8) When POS rates skyrocket as legions of 0-10 % buyers go underwater on a modest decline and/or rates merely rise to long term avgs at renewal time, expect extend and pretend nonsense by the gov’t. They are desperate to keep the Ponzi economy afloat at my expense.It is wrong. Since when is cheaper shelter a bad thing for middle class people ? I know it is bad for banks and gov’t, but do we really want to keep a RE fuelled Ponzi scheme going ?
9) Yes,I suppose if we allow 500K-1M of rich immigrants to come here and require them to buy homes, we may well avoid a decline. 300K for a nation of 33M will not have a serious impact nationally. Househol formation is forecast to drop steadily after 2015 – not good for national home prices.
10) some old folks will be able to stay. Many will not,unless they retired from the PS or are wealthy. For the rest, they will need to sell as their meagre pensions or retirment savings will not keep up with soaring bills and taxes.
11) The global housing crisis is mainly due to gov’t intervention/central bank intervention.CMHC subsidy, CDIC “guarantee”, artificially low rates, setting capital levels at levels that allow banks to counterfeit and finance enormous debts – leverage is said to be about 15-16 to 1. The greatest mountain of debt the world has ever seen will one way or another be paid down before we can start “growing” err borrowing again. The economy is unstable and due for a multi year “adjustment” thanks to the misguided policies -which only worked due to great demand for credit. Housing should be the worst asset over the next 5-7 years. Extreme optimism + Extreme debt = Massive correction. The debt based, extremely leveraged fractional reserve, fiat money system – an overly technical term for what is essentially a massive societal credit card, is designed to siphon off as much as possible for gov’ts and banks – but no entity can prosper in the long run when debt is growing much faster than GDP – the balance on the card will be brought down before we can rise.RE is going to be ugly while this happens.

Appreciate your comments. Mr. Sprott is one of my favourite managers.
JO

#139 Another Opinion on 11.20.10 at 5:19 pm

So he qoutes a prof and 2 bank employees about real estate…oh yah and the site is sponsered by Scotiabank.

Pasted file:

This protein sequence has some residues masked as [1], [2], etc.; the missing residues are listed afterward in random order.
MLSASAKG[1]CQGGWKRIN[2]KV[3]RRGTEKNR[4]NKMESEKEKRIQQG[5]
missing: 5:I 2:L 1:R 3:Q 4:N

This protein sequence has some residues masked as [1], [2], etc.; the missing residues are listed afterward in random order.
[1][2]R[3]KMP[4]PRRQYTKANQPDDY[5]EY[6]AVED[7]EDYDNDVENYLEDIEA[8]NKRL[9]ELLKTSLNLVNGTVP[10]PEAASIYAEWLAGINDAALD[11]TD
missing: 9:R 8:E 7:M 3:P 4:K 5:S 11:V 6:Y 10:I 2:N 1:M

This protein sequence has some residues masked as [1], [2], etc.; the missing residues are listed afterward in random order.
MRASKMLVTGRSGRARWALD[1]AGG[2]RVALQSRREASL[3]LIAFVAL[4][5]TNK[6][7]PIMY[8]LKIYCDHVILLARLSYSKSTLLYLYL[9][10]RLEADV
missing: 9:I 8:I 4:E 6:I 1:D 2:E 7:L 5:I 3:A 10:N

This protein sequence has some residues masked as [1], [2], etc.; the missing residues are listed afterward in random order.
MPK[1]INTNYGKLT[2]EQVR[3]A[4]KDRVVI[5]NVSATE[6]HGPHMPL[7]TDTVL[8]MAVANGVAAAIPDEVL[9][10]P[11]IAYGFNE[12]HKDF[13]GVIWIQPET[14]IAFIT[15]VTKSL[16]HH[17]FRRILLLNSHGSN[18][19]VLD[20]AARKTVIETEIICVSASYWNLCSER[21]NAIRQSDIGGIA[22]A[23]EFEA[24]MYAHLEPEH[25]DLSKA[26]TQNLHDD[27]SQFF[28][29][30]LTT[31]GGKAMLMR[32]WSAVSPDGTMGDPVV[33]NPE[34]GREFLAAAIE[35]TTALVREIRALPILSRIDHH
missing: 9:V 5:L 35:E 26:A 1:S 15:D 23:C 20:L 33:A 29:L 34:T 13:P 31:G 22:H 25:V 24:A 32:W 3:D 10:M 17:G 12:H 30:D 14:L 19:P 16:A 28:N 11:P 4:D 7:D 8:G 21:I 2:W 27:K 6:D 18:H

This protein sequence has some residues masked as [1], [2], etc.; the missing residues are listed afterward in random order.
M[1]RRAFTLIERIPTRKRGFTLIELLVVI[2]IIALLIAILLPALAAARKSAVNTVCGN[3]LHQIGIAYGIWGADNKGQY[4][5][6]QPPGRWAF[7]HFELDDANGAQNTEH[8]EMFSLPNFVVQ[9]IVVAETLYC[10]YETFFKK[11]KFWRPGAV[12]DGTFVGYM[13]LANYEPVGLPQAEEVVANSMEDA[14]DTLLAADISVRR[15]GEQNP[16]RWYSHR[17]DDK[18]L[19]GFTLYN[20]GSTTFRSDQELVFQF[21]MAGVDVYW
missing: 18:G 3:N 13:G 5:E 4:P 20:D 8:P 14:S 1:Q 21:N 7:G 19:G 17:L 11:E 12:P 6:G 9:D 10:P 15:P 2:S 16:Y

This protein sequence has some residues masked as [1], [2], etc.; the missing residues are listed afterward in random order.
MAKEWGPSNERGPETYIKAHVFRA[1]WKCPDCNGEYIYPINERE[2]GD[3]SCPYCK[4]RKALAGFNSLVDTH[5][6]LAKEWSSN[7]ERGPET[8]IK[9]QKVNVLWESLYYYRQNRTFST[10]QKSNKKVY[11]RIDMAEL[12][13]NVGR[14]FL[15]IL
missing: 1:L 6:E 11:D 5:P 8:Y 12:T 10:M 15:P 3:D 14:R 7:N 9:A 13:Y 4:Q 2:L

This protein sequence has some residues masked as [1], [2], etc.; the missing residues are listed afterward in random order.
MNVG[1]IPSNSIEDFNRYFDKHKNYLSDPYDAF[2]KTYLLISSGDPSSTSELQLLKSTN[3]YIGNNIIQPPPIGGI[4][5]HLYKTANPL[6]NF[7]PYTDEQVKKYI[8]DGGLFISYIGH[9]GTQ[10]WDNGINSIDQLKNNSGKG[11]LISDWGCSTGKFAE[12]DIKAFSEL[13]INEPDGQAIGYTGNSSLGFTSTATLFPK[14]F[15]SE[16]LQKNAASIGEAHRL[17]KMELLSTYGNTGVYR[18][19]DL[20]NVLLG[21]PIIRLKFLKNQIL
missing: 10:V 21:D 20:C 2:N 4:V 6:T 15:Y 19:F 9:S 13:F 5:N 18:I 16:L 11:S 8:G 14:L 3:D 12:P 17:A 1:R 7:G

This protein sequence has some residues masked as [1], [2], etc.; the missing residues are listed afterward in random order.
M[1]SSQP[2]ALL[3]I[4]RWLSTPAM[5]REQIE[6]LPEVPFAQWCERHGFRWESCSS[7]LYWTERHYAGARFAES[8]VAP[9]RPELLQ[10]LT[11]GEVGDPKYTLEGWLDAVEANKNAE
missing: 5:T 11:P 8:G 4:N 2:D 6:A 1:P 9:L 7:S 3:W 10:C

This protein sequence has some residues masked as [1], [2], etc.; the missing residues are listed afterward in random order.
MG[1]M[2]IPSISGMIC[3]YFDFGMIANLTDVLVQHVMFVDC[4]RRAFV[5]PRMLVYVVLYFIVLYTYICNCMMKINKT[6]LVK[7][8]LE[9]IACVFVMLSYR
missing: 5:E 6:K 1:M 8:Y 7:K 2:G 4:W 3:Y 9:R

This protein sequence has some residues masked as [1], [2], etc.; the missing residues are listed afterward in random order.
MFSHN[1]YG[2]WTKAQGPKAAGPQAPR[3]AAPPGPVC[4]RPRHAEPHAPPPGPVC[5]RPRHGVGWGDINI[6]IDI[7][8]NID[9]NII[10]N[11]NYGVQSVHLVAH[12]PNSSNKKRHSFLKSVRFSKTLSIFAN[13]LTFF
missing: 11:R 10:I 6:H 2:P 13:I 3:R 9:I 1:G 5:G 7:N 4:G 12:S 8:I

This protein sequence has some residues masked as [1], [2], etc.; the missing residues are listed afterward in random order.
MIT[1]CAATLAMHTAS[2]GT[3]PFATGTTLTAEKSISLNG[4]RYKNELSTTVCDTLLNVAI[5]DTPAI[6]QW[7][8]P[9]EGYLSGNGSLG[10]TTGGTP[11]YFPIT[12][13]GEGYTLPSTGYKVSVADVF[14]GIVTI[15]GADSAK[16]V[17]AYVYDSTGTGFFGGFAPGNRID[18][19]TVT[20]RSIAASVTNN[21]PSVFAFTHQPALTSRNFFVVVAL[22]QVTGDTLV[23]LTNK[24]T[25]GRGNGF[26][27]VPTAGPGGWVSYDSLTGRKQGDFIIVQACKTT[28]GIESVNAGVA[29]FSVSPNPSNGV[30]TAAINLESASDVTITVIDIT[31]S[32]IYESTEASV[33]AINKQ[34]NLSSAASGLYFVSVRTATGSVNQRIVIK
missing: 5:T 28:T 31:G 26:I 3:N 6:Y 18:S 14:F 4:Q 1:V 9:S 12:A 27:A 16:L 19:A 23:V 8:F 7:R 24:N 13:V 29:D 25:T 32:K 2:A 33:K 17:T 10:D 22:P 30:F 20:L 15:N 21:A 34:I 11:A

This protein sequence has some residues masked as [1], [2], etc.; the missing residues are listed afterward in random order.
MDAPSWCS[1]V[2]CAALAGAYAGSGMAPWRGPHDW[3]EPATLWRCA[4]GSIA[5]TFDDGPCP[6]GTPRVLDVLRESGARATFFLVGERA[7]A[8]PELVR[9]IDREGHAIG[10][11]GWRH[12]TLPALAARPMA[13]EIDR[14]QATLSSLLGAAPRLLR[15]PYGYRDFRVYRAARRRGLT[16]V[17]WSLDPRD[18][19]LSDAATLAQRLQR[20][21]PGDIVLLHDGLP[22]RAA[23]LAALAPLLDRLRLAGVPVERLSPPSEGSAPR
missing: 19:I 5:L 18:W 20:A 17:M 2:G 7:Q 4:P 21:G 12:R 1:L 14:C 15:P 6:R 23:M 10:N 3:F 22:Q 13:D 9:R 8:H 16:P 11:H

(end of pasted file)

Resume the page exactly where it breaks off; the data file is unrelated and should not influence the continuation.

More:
Is this not deception at it’s worst. I feel pity for the people out there who don’t think (period or because they don’t have time which is a lame excuse) enough to realize they’re being scammed.
My wife and I sold our house summer 09 and it was the smartest decision we ever made…besides getting married – she reads the blog too :)

#140 S.B. on 11.20.10 at 5:35 pm

As if we really required more proof…these right wing think-tank “economists” with their gold-plated tenue, iron-clad pensions, chairmanships, and plum industry consulting positions (the revolving door of university-goverment-industry influence peddlers) are sooo out of touch with the harsh reality borne by us “little people”.

We are living The Industrial Revolution Part II. This time, the white collar craftsmen and women are seeing their livelihoods destroyed.
Many white collar jobs are ideal for outsourcing overseas.

#141 Chris in Langley on 11.20.10 at 5:43 pm

Definition of a “Devil’s Advocate”

•someone who takes the worse side just for the sake of argument

Therefore, if the website is called “Greater Fool” with the subtitle from the book being “The Troubled Future of Real Estate” then the logical position of a “devil’s advocate” is going to be “the wonderful future of real estate.”

The devil’s advocate handle is self explanatory in the context of this blog.

So, if a person has the handle of “devil’s advocate” yet claims to agree with the author’s premise of a real estate fall, are they not therefore a walking, talking contradiction? Some would say hypocrite.

Do they not lack self awareness regarding the mixed message they are sending out to the public?

Would it be “intelligent” to blame the readers of his/her writings for not understanding his mixed messages?

If they were to in fact change their mind, would their handle not need to change in order to reflect their new perspective?

#142 harry on 11.20.10 at 5:46 pm

Ian lee,
“I concluded that, going forward, we will experience what we experienced in the past with housing prices that overshoot. In the early 1980s, house prices went flat line for several years as they did again in the early 1990s.”

What saved housing in the eighties and nineties is that inflation was running at 5-10% per year and finally caught up to housing years later. Now the bond market is signaling low inflation for the future.

#143 concessionman on 11.20.10 at 5:56 pm

You sure know how to make friends…out a consultant, the pm, and a reporter in one post…luv it!

PS: Did the order of barbed wire for the bunker show up yet? :)

#144 Timing is Everything on 11.20.10 at 5:57 pm

#74 Ian Lee and Garth

I guess we all learned something today…

Bryan Borzykowski….Hey ‘Scoop’, care to comment?

#145 millbay on 11.20.10 at 6:01 pm